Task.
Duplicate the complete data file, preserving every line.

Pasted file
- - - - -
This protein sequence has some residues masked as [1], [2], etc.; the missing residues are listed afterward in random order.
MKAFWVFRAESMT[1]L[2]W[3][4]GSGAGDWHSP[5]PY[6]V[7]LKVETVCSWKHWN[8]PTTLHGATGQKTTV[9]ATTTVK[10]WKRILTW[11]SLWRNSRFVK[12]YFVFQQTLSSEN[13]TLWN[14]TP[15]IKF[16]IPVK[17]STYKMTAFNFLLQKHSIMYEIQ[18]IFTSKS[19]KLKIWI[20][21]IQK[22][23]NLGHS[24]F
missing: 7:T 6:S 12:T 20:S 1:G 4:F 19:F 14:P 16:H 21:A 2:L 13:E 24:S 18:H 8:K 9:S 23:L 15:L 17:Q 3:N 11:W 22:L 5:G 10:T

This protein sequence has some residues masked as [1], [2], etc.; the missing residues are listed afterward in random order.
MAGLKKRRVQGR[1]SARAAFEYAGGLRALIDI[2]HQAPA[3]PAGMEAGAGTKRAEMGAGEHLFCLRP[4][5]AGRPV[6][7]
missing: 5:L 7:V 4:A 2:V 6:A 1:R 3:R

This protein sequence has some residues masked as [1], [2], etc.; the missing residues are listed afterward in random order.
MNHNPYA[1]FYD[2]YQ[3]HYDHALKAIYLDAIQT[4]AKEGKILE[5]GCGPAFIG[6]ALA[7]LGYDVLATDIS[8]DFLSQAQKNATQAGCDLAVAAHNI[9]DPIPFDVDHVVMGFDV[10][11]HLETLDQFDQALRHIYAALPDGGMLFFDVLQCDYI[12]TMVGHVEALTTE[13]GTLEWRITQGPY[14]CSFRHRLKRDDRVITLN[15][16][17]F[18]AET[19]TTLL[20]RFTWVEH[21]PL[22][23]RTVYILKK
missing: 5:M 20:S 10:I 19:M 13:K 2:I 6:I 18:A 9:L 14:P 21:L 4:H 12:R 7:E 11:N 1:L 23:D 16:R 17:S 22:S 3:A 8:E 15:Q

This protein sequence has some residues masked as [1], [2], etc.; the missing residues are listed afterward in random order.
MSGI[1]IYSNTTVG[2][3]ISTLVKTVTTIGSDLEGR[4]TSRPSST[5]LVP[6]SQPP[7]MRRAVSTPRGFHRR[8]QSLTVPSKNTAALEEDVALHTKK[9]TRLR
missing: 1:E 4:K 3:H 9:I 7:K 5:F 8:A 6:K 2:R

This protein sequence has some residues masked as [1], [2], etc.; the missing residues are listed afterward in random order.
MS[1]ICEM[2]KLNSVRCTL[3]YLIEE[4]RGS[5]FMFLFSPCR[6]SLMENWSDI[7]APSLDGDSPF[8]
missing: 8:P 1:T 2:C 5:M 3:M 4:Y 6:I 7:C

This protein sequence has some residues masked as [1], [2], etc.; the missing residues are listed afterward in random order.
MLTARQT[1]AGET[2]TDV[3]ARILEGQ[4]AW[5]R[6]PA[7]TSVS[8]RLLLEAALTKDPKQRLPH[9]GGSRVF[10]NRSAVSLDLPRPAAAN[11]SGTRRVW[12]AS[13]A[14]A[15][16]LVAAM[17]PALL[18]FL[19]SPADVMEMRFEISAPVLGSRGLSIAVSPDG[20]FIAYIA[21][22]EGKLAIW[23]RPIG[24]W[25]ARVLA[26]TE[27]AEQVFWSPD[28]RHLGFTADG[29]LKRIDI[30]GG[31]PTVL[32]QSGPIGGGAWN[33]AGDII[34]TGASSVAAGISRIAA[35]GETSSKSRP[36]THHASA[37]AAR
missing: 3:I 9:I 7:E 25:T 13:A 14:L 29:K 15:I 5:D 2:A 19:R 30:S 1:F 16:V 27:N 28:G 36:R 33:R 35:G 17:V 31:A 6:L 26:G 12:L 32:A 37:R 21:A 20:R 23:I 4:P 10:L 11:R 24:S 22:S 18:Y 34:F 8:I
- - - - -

This protein sequence has some residues masked as [1], [2], etc.; the missing residues are listed afterward in random order.
MKAFWVFRAESMT[1]L[2]W[3][4]GSGAGDWHSP[5]PY[6]V[7]LKVETVCSWKHWN[8]PTTLHGATGQKTTV[9]ATTTVK[10]WKRILTW[11]SLWRNSRFVK[12]YFVFQQTLSSEN[13]TLWN[14]TP[15]IKF[16]IPVK[17]STYKMTAFNFLLQKHSIMYEIQ[18]IFTSKS[19]KLKIWI[20][21]IQK[22][23]NLGHS[24]F
missing: 7:T 6:S 12:T 20:S 1:G 4:F 19:F 14:P 16:H 21:A 2:L 13:E 24:S 18:H 8:K 9:S 23:L 15:L 17:Q 3:N 11:W 22:L 5:G 10:T

This protein sequence has some residues masked as [1], [2], etc.; the missing residues are listed afterward in random order.
MAGLKKRRVQGR[1]SARAAFEYAGGLRALIDI[2]HQAPA[3]PAGMEAGAGTKRAEMGAGEHLFCLRP[4][5]AGRPV[6][7]
missing: 5:L 7:V 4:A 2:V 6:A 1:R 3:R

This protein sequence has some residues masked as [1], [2], etc.; the missing residues are listed afterward in random order.
MNHNPYA[1]FYD[2]YQ[3]HYDHALKAIYLDAIQT[4]AKEGKILE[5]GCGPAFIG[6]ALA[7]LGYDVLATDIS[8]DFLSQAQKNATQAGCDLAVAAHNI[9]DPIPFDVDHVVMGFDV[10][11]HLETLDQFDQALRHIYAALPDGGMLFFDVLQCDYI[12]TMVGHVEALTTE[13]GTLEWRITQGPY[14]CSFRHRLKRDDRVITLN[15][16][17]F[18]AET[19]TTLL[20]RFTWVEH[21]PL[22][23]RTVYILKK
missing: 5:M 20:S 10:I 19:M 13:K 2:I 6:I 18:A 9:L 14:P 21:L 4:H 12:R 7:E 11:N 1:L 23:D 16:R 17:S 22:S 3:A 8:E 15:Q

This protein sequence has some residues masked as [1], [2], etc.; the missing residues are listed afterward in random order.
MSGI[1]IYSNTTVG[2][3]ISTLVKTVTTIGSDLEGR[4]TSRPSST[5]LVP[6]SQPP[7]MRRAVSTPRGFHRR[8]QSLTVPSKNTAALEEDVALHTKK[9]TRLR
missing: 1:E 4:K 3:H 9:I 7:K 5:F 8:A 6:K 2:R

This protein sequence has some residues masked as [1], [2], etc.; the missing residues are listed afterward in random order.
MS[1]ICEM[2]KLNSVRCTL[3]YLIEE[4]RGS[5]FMFLFSPCR[6]SLMENWSDI[7]APSLDGDSPF[8]
missing: 8:P 1:T 2:C 5:M 3:M 4:Y 6:I 7:C

This protein sequence has some residues masked as [1], [2], etc.; the missing residues are listed afterward in random order.
MLTARQT[1]AGET[2]TDV[3]ARILEGQ[4]AW[5]R[6]PA[7]TSVS[8]RLLLEAALTKDPKQRLPH[9]GGSRVF[10]NRSAVSLDLPRPAAAN[11]SGTRRVW[12]AS[13]A[14]A[15][16]LVAAM[17]PALL[18]FL[19]SPADVMEMRFEISAPVLGSRGLSIAVSPDG[20]FIAYIA[21][22]EGKLAIW[23]RPIG[24]W[25]ARVLA[26]TE[27]AEQVFWSPD[28]RHLGFTADG[29]LKRIDI[30]GG[31]PTVL[32]QSGPIGGGAWN[33]AGDII[34]TGASSVAAGISRIAA[35]GETSSKSRP[36]THHASA[37]AAR
missing: 3:I 9:I 7:E 25:T 13:A 14:L 29:K 15:I 5:D 2:A 19:R 30:S 1:F 16:V 27:N 28:G 36:R 33:R 35:G 17:V 31:A 6:L 26:G 12:L 32:A 37:R 21:A 20:R 23:I 4:P 10:L 11:R 24:S 22:S 18:Y 34:F 8:I